Infuriating excerpt from What it Takes to Be a Trial Lawyer if You are not a Man by Lara Bazelon, The Atlantic, September 2018:
Last year, Elizabeth Faiella took a case representing a man who alleged that a doctor had perforated his esophagus during a routine medical procedure. Before the trial began, she and the defense attorney, David O. Doyle Jr., were summoned to a courtroom in Brevard County, Florida, for a hearing. Doyle had filed a motion seeking to “preclude emotional displays” during the trial—not by the patient, but by Faiella.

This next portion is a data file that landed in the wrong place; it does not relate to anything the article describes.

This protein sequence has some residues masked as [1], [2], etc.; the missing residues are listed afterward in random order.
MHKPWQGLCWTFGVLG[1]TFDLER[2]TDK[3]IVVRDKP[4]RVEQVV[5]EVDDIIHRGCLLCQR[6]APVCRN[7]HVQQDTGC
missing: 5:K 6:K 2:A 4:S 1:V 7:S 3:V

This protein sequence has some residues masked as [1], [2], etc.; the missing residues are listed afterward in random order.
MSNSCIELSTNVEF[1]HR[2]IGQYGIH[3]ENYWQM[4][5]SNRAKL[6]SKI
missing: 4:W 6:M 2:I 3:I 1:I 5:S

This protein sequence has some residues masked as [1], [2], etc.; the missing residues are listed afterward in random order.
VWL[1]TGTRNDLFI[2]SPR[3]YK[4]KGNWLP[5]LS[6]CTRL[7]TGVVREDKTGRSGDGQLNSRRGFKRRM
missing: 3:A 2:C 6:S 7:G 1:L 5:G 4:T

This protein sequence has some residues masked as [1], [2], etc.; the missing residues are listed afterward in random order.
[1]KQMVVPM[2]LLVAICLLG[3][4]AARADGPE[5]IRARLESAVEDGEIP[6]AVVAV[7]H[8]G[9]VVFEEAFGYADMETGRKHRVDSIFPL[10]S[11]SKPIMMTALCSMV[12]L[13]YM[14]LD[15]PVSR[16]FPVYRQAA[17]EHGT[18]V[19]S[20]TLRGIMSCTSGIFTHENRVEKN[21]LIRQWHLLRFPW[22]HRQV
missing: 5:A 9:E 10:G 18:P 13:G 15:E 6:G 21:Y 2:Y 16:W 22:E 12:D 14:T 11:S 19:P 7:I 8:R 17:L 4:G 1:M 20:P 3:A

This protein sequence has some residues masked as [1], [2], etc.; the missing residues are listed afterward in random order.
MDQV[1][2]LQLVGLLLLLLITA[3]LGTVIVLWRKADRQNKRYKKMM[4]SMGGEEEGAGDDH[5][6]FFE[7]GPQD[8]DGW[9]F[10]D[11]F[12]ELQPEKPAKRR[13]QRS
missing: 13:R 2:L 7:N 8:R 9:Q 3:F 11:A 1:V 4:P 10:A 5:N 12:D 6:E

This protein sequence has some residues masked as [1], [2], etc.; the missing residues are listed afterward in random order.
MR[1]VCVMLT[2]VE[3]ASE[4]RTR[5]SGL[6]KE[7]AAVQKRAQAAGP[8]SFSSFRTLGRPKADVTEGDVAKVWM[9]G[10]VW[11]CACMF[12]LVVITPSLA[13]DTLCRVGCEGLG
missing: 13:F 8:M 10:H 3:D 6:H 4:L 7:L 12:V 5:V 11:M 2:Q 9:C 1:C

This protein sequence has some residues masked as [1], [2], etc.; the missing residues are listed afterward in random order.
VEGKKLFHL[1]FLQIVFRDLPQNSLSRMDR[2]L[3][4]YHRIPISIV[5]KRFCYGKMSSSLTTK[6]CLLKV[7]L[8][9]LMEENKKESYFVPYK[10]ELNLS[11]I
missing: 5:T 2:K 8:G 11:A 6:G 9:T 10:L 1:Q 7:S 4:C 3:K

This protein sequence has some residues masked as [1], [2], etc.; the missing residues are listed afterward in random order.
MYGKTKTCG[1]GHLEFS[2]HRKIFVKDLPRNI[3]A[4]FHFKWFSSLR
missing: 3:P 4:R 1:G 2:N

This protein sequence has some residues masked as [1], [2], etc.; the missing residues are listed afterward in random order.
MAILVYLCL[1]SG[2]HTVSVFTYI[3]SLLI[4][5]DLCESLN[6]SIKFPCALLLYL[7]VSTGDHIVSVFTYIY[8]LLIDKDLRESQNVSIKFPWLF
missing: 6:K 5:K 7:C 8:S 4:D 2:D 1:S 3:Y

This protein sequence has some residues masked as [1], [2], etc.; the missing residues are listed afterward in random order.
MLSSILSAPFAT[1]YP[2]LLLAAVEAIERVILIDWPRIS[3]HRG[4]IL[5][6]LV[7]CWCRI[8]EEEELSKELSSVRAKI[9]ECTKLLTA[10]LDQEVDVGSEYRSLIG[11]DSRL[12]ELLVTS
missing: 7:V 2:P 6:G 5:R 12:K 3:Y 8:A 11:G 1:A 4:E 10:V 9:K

“Counsel for the Plaintiff, Elizabeth Faiella, has a proclivity for displays of anguish in the presence of the jury, including crying,” Doyle wrote in his motion. Faiella’s predicted flood of tears, he continued, could be nothing more than “a shrewdly calculated attempt to elicit a sympathetic response.”